Pirates notebook: Replay could catch players in a trap
It's long enough after the fact now that Travis Snider can admit he didn't really catch that blooper a couple of seasons ago at Triple-A Las Vegas. Snider made a diving attempt in center field, but the ball hit the ground and hopped into his mitt.
“I sold it and got the call,” Snider said. “I've had a few like that throughout my career, but I can't think of too many at the major league level.”
Soon, selling a trap as a bona fide catch could become a lost art. At the owners meetings Thursday, Major League Baseball inched closer to expanding the use of instant replay to include traps, fair/foul calls and plays at bases. MLB also is considering putting a replay official in the booth at every game.
“The more angles they can get and having somebody in the booth to speed up the process, I think it will take some pressure off the on-field (umpires),” Snider said. “I think it can have some benefit for the players and the umpires.”
It certainly will make players think twice before trying to sell a near-miss as a catch.
“You won't be able to get away with as much,” Garrett Jones said. “The more cameras we have, it's going to turn into a very honest game.”
The downside is it might also turn into a much longer game.
“You want to get the call right,” Jones said. “But it might slow down the game, constantly replaying every close play. Human error is always going to be there in this game, so it's hard for me to say one way is better.”
Jones has had two calls on balls he hit this season changed to home runs after replay reviews.
Morton back on track
Right-hander Charlie Morton (elbow surgery) threw four innings (61 pitches) in a rehab start Thursday with Double-A Altoona. Morton allowed two runs on two hits (both solo homers), walked one and struck out one.
“A little rough around the edges, but it was his first time back” after a shoulder setback, manager Clint Hurdle said. “His velocity was 90 to 96 mph, threw some breaking balls and changeups. All in all, it was a good effort.”
Hurdle said Morton will make three more rehab outings before he comes off the disabled list. Morton's next start will come with Triple-A Indianapolis.
Right-hander Jeanmar Gomez, who will make his fourth fill-in start Friday, will go back to a long-relief role when Morton returns.
Righty Jeff Karstens (shoulder) is slated to throw four innings/65 pitches Saturday for Altoona.
Through Wednesday, the Pirates had 22 stolen bases, sixth most in the National League. They finished the 2012 season last in the NL with 73 steals.
Nearly all of the Pirates' production has come from Starling Marte (10 steals) and Andrew McCutchen (nine). Jones, Russell Martin and Jose Tabata each have one.
“Marte and Cutch can be combustible,” Hurdle said. “But we've got some other guys who can sneak some (stolen) bases. The number isn't important; the percentage is. I'd like to see a bigger number.”
This year, the Pirates have a 76 percent success rate, tied for fifth best in the league. They were last with a 58 percent rate last season.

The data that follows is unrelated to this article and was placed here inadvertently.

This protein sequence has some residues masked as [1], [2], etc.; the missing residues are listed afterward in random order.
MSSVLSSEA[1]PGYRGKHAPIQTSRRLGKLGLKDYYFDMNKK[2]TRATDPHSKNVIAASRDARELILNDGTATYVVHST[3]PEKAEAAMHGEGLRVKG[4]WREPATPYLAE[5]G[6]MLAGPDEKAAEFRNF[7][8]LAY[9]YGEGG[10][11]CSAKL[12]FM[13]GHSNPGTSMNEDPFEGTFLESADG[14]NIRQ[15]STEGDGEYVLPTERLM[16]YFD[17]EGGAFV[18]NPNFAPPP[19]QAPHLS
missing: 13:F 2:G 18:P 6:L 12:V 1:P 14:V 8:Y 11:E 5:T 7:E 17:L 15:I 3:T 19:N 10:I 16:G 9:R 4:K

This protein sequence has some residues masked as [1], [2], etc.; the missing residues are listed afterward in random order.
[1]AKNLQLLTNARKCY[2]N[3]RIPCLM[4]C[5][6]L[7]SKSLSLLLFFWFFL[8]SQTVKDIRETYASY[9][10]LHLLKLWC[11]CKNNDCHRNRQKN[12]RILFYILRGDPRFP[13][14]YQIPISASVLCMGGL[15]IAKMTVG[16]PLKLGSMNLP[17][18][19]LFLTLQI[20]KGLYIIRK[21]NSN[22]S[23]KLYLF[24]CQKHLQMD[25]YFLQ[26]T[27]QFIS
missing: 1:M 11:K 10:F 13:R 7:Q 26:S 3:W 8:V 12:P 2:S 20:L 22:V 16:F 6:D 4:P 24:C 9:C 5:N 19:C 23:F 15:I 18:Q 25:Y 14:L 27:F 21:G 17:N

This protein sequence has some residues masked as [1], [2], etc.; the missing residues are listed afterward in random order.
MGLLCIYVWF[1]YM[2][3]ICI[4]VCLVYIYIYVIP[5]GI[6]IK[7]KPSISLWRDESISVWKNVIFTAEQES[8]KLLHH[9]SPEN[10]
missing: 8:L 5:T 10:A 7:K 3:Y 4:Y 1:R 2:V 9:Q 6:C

Infielder Chase d'Arnaud (thumb surgery) began his rehab assignment Thursday with High-A Bradenton. ... After a 14-7 victory Wednesday against Buffalo, Triple-A Indianapolis (29-12) had the most wins in all of the minor leagues.
Show commenting policy
TribLive commenting policy
You are solely responsible for your comments and by using TribLive.com you agree to our Terms of Service.
We moderate comments. Our goal is to provide substantive commentary for a general readership. By screening submissions, we provide a space where readers can share intelligent and informed commentary that enhances the quality of our news and information.
While most comments will be posted if they are on-topic and not abusive, moderating decisions are subjective. We will make them as carefully and consistently as we can. Because of the volume of reader comments, we cannot review individual moderation decisions with readers.
We value thoughtful comments representing a range of views that make their point quickly and politely. We make an effort to protect discussions from repeated comments either by the same reader or different readers.
We follow the same standards for taste as the daily newspaper. A few things we won't tolerate: personal attacks, obscenity, vulgarity, profanity (including expletives and letters followed by dashes), commercial promotion, impersonations, incoherence, proselytizing and SHOUTING. Don't include URLs to Web sites.
We do not edit comments. They are either approved or deleted. We reserve the right to edit a comment that is quoted or excerpted in an article. In this case, we may fix spelling and punctuation.
We welcome strong opinions and criticism of our work, but we don't want comments to become bogged down with discussions of our policies and we will moderate accordingly.
We appreciate it when readers and people quoted in articles or blog posts point out errors of fact or emphasis and will investigate all assertions. But these suggestions should be sent via e-mail. To avoid distracting other readers, we won't publish comments that suggest a correction. Instead, corrections will be made in a blog post or in an article.